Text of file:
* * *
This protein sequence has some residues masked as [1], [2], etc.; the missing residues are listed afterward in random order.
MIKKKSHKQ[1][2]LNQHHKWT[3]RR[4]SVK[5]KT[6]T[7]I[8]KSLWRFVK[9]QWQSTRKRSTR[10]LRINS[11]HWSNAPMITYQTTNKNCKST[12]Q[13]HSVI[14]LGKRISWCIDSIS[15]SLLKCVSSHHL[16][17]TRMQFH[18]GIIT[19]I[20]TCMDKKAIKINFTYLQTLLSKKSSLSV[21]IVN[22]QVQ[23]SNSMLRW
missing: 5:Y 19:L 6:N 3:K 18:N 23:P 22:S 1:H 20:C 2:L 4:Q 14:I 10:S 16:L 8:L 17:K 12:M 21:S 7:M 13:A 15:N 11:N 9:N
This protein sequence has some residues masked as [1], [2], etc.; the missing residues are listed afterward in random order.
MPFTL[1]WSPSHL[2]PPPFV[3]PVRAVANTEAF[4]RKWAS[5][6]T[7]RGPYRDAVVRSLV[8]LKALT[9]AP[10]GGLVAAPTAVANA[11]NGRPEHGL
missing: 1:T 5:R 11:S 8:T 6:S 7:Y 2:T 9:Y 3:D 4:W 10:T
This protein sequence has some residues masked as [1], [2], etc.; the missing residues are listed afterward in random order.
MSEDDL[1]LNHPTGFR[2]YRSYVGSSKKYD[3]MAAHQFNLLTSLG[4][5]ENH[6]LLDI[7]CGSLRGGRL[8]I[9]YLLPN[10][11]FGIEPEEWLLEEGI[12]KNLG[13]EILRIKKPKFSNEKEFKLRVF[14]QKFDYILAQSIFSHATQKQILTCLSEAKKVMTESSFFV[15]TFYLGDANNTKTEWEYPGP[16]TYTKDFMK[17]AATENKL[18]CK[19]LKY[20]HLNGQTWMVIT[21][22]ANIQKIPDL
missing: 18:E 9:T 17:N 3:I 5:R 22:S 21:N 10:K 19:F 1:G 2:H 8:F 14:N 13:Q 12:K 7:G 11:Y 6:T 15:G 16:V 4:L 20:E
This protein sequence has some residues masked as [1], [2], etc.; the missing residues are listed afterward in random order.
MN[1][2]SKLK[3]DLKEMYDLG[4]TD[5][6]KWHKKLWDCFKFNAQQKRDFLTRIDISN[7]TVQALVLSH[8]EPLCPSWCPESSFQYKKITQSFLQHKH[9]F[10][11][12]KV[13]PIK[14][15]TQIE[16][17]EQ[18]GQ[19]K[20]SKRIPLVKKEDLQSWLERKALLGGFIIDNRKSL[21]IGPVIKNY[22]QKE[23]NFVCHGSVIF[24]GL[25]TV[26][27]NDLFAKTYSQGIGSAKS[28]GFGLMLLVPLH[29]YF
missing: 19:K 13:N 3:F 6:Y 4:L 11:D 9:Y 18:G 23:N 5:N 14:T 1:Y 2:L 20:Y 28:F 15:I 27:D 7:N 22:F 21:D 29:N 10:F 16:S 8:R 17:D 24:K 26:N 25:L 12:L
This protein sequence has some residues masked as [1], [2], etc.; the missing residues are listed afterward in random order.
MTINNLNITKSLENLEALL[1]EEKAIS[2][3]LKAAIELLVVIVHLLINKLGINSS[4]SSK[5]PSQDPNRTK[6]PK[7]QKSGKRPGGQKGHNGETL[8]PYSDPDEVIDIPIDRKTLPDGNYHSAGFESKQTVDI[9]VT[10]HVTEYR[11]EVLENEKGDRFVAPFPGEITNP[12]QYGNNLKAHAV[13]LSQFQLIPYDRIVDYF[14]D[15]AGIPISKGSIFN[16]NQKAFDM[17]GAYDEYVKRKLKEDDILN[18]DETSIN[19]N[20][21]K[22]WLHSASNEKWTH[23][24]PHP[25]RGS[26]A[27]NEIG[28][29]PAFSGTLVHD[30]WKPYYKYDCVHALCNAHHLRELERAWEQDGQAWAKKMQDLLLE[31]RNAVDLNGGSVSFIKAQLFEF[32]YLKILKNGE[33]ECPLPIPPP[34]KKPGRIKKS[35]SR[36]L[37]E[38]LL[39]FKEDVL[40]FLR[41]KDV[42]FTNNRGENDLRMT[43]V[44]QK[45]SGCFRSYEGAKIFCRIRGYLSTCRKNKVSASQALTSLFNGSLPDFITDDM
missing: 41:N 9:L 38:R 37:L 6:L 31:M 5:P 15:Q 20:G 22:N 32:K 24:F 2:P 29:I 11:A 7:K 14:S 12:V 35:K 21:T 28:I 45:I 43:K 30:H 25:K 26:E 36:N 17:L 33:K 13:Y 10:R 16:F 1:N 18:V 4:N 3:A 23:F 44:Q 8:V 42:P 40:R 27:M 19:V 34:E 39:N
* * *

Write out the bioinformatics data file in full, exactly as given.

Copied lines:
This protein sequence has some residues masked as [1], [2], etc.; the missing residues are listed afterward in random order.
MIKKKSHKQ[1][2]LNQHHKWT[3]RR[4]SVK[5]KT[6]T[7]I[8]KSLWRFVK[9]QWQSTRKRSTR[10]LRINS[11]HWSNAPMITYQTTNKNCKST[12]Q[13]HSVI[14]LGKRISWCIDSIS[15]SLLKCVSSHHL[16][17]TRMQFH[18]GIIT[19]I[20]TCMDKKAIKINFTYLQTLLSKKSSLSV[21]IVN[22]QVQ[23]SNSMLRW
missing: 5:Y 19:L 6:N 3:K 18:N 23:P 22:S 1:H 20:C 2:L 4:Q 14:I 10:S 16:L 8:L 17:K 12:M 21:S 7:M 13:A 15:N 11:N 9:N
This protein sequence has some residues masked as [1], [2], etc.; the missing residues are listed afterward in random order.
MPFTL[1]WSPSHL[2]PPPFV[3]PVRAVANTEAF[4]RKWAS[5][6]T[7]RGPYRDAVVRSLV[8]LKALT[9]AP[10]GGLVAAPTAVANA[11]NGRPEHGL
missing: 1:T 5:R 11:S 8:T 6:S 7:Y 2:T 9:Y 3:D 4:W 10:T
This protein sequence has some residues masked as [1], [2], etc.; the missing residues are listed afterward in random order.
MSEDDL[1]LNHPTGFR[2]YRSYVGSSKKYD[3]MAAHQFNLLTSLG[4][5]ENH[6]LLDI[7]CGSLRGGRL[8]I[9]YLLPN[10][11]FGIEPEEWLLEEGI[12]KNLG[13]EILRIKKPKFSNEKEFKLRVF[14]QKFDYILAQSIFSHATQKQILTCLSEAKKVMTESSFFV[15]TFYLGDANNTKTEWEYPGP[16]TYTKDFMK[17]AATENKL[18]CK[19]LKY[20]HLNGQTWMVIT[21][22]ANIQKIPDL
missing: 18:E 9:T 17:N 3:I 5:R 22:S 21:N 10:K 19:F 1:G 2:H 8:F 14:N 13:Q 12:K 7:G 11:Y 6:T 15:G 16:V 4:L 20:E
This protein sequence has some residues masked as [1], [2], etc.; the missing residues are listed afterward in random order.
MN[1][2]SKLK[3]DLKEMYDLG[4]TD[5][6]KWHKKLWDCFKFNAQQKRDFLTRIDISN[7]TVQALVLSH[8]EPLCPSWCPESSFQYKKITQSFLQHKH[9]F[10][11][12]KV[13]PIK[14][15]TQIE[16][17]EQ[18]GQ[19]K[20]SKRIPLVKKEDLQSWLERKALLGGFIIDNRKSL[21]IGPVIKNY[22]QKE[23]NFVCHGSVIF[24]GL[25]TV[26][27]NDLFAKTYSQGIGSAKS[28]GFGLMLLVPLH[29]YF
missing: 19:K 13:N 3:F 6:Y 4:L 11:D 9:Y 18:G 23:N 5:N 14:T 1:Y 2:L 20:Y 28:F 15:I 27:D 7:N 22:F 21:D 29:N 10:F 16:S 8:R 17:D 24:K 26:N 25:L 12:L
This protein sequence has some residues masked as [1], [2], etc.; the missing residues are listed afterward in random order.
MTINNLNITKSLENLEALL[1]EEKAIS[2][3]LKAAIELLVVIVHLLINKLGINSS[4]SSK[5]PSQDPNRTK[6]PK[7]QKSGKRPGGQKGHNGETL[8]PYSDPDEVIDIPIDRKTLPDGNYHSAGFESKQTVDI[9]VT[10]HVTEYR[11]EVLENEKGDRFVAPFPGEITNP[12]QYGNNLKAHAV[13]LSQFQLIPYDRIVDYF[14]D[15]AGIPISKGSIFN[16]NQKAFDM[17]GAYDEYVKRKLKEDDILN[18]DETSIN[19]N[20][21]K[22]WLHSASNEKWTH[23][24]PHP[25]RGS[26]A[27]NEIG[28][29]PAFSGTLVHD[30]WKPYYKYDCVHALCNAHHLRELERAWEQDGQAWAKKMQDLLLE[31]RNAVDLNGGSVSFIKAQLFEF[32]YLKILKNGE[33]ECPLPIPPP[34]KKPGRIKKS[35]SR[36]L[37]E[38]LL[39]FKEDVL[40]FLR[41]KDV[42]FTNNRGENDLRMT[43]V[44]QK[45]SGCFRSYEGAKIFCRIRGYLSTCRKNKVSASQALTSLFNGSLPDFITDDM
missing: 41:N 9:L 38:R 37:L 6:L 31:M 5:P 15:Q 20:G 22:N 32:K 24:F 2:P 29:I 11:A 7:K 14:S 12:V 35:K 21:T 28:I 45:I 43:K 30:H 25:K 26:E 36:N 17:L 33:K 13:Y 10:R 16:F 1:N 18:V 4:N 3:A 23:F 44:Q 8:V 42:P 40:R 27:M 19:V 34:E 39:N